Have you ever thought about the tradition of gift giving? Have you ever questioned the legitimacy of this tradition? A tradition that places extreme pressure on us to buy gifts every year for many so-called celebrations whether it is truly in our heart to do so or not.
Don’t get me wrong. I love giving a gift to someone I care about when I know that it’s something they truly want and I am not doing it in response to some kind of pressure. For me, a true gift is one that is given when there are no social or recipient pressures connected to it.
Let’s consider the list of obligations we have for gift giving each year. I am going to limit the list to those events that happen every year and omit those that only occur occasionally like graduations, weddings, and baby showers.
- Anniversaries (all, particularly couples.)
- Valentine’s Day
- Mother’s Day
- Father’s Day
- Administrative Professionals’ Day (formerly known as Secretary’s Day)
- Christmas and similar religious holidays (which I know exist but I am not familiar enough with to list them by name.)
How did we become such slaves to gift giving?
Product developers and merchants created the elaborate nature of many celebrations that involve gift giving. In some cases, they actually created the gift giving aspect of the celebration and/or the gift itself. In other words, they have commercialized these events.
Manufacturers and retailers spend billions promoting the need to give, receive, or exchange gifts through a myriad of marketing activities. We have been brainwashed through their emotional advertising messages that we deserve to receive or need to provide gifts for particular events throughout the year.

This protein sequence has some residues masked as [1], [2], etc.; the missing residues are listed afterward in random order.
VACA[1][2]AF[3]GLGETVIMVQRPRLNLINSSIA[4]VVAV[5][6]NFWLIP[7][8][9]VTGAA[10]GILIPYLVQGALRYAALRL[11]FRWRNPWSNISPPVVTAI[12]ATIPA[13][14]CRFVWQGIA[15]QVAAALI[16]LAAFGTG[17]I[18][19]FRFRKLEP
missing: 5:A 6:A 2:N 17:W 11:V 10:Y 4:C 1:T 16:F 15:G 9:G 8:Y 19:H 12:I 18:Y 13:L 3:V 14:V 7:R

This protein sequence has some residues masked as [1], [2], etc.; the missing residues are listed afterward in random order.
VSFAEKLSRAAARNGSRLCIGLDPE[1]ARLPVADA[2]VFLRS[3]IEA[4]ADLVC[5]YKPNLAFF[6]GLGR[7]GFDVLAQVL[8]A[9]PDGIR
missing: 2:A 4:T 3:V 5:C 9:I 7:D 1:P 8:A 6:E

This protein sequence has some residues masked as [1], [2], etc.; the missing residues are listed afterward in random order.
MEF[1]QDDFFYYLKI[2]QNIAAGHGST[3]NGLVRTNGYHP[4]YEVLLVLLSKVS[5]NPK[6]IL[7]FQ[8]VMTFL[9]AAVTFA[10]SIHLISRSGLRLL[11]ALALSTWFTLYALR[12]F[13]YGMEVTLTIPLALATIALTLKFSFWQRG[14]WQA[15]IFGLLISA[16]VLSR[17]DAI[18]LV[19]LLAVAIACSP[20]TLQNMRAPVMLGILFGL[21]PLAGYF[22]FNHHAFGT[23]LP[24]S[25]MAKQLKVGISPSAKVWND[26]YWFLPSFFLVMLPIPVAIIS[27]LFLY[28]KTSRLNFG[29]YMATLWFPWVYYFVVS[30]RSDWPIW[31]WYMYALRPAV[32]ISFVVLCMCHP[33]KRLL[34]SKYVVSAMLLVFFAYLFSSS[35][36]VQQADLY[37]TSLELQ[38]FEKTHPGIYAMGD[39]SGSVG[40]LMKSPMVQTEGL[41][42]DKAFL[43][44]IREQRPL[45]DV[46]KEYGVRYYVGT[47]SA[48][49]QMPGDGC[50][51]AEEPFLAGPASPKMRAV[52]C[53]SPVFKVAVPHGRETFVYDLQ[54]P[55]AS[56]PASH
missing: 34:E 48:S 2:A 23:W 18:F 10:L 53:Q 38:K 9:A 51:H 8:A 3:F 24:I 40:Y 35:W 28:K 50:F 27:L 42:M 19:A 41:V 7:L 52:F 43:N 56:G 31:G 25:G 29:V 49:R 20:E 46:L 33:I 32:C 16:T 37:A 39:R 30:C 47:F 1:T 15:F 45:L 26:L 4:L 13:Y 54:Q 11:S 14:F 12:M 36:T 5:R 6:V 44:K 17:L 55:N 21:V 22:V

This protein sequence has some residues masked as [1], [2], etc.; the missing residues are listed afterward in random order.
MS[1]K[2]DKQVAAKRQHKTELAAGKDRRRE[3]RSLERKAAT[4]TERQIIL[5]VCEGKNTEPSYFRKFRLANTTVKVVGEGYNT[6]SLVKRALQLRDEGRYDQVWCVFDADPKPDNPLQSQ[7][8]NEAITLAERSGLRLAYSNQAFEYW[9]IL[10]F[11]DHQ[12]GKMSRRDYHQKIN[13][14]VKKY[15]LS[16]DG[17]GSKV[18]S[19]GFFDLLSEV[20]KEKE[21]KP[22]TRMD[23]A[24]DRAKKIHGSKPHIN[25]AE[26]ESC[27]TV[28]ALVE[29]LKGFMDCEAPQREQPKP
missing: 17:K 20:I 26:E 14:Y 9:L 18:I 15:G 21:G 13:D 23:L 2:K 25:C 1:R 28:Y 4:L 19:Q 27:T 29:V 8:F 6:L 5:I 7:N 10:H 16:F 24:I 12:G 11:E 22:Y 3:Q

Think about the images of Christmas, Mother’s Day, Father’s Day, and other celebrations that you have in your head. If you think hard enough you’ll probably find that many of them are derived from commercials you’ve seen.
You might say, “I am not being brainwashed by commercials. I don’t pay much attention to them.” You don’t have to pay close attention to a commercial in order for it to have an impact on you. Advertising’s effect is accumulative. It is created over many years of passive exposure.
Manufacturer and retailer marketing of celebrations that involve gift giving and special meals has been so prevalent for so many years that they have greatly influenced the way these events are celebrated. They have done such a good job that their advertising messages have become commonly held beliefs on what we are supposed to do during these celebrations. When this happens, they become traditions.